The court concluded that failure to follow the instructions on the subpoena was not evidence of bad faith because Jennings testified that he never received the document.

A copy of the unpublished decision is available in a PDF file at the source link below.

Source: PDF File Martin v. Texas (Court of Appeals, State of Texas, 8/10/2011)

[Courtesy: Thenewspaper.com]

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South Carolina Supreme Court Busts Town for Ignoring Camera Law http://www.thetruthaboutcars.com/2011/07/south-carolina-supreme-court-busts-town-for-ignoring-camera-law/ http://www.thetruthaboutcars.com/2011/07/south-carolina-supreme-court-busts-town-for-ignoring-camera-law/#comments Wed, 13 Jul 2011 14:13:47 +0000 http://www.thetruthaboutcars.com/?p=402391

In 1998, South Carolina lawmakers mandated that police use dashboard mounted cameras to document the arrest of anyone arrested for driving under the influence of alcohol (DUI). The state supreme court on Monday ruled that the town of Mount Pleasant was not in compliance with this statute, which states a suspect “must have his conduct at the incident site and the breath test site video recorded.”


DUI arrests have been a major moneymaker for the town of 67,000. Between 1998 and 2008, Mount Pleasant made 2796 DUI arrests, ranking first among municipalities in the state. It should have had the top priority in receiving cameras from the state Department of Public Safety, but it only asked for and received seven. By comparison, the town of Moncks Corner had nearly twice as many cameras for just 198 arrests. Instead of buying cameras to meet legal requirements, town officials spent $65,145 for a “Town of Mount Pleasant” sign placed at a freeway exit. They also paid $100,000 to a marketing firm to come up with a town slogan and $6 million to buy a parcel of property known as the “O.K. Tire Store.”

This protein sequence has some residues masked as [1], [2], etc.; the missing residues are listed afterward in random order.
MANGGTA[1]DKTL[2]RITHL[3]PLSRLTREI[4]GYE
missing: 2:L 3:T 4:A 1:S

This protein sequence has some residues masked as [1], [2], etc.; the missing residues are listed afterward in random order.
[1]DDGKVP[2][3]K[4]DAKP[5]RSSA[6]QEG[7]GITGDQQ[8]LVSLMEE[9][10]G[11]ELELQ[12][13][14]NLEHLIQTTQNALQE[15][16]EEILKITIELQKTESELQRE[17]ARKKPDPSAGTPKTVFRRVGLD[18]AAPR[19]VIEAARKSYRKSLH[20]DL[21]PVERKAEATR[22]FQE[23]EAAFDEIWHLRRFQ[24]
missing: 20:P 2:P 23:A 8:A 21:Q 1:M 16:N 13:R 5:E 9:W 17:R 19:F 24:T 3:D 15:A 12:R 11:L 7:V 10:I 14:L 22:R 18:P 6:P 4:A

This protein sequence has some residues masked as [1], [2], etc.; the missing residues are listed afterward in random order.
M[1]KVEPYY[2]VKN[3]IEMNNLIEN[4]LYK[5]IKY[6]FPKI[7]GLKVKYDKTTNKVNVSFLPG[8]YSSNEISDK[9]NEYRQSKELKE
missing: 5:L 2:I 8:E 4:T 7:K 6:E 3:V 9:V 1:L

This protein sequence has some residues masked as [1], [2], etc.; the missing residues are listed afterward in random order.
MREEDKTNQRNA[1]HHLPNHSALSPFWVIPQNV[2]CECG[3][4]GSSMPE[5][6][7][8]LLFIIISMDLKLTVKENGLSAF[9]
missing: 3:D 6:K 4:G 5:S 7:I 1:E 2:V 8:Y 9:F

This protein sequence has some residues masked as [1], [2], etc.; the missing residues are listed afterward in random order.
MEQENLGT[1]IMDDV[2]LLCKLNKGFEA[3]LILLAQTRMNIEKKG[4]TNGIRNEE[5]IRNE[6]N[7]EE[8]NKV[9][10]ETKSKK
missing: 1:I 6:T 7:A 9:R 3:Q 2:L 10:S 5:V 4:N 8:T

Mount Pleasant officials believed they could get away with this because the dashcam law was written to take effect gradually as the video equipment was distributed throughout the state. In 2007, the high court referred to this provision as providing “a reasonable grace period.” In the present case, the justices saw the town as attempting to evade its legal responsibility with an overly clever reading of the letter of the law.

“We find the town’s protracted failure to equip its patrol vehicles with video cameras, despite its ‘priority’ ranking, defeats the intent of the legislature and violates the statutorily-created obligation to videotape DUI arrests,” Justice Donald W. Beatty wrote for the court. “Accordingly, we do not believe that the Town should be able to continually evade its duty by relying on subsection (G) of section 56-5-2953.”

The court found that although the city did not necessarily have to spend its own funds for the cameras, it was responsible for requesting them from the state Department of Public Safety.

“We find the town’s explanation is disingenuous,” Beatty wrote. “Admittedly, the legislature was silent with respect to a time requirement for when vehicles must be equipped with video cameras. However, applying the rules of statutory construction, we find the town’s interpretation would defeat the legislative intent of section 56-5-2953 and the overall DUI reform enacted in 1998.”

The ruling affirmed a lower court’s dismissal of DUI charges against Treva Roberts for a November 1, 2007 incident.

[Courtesy: Thenewspaper.com]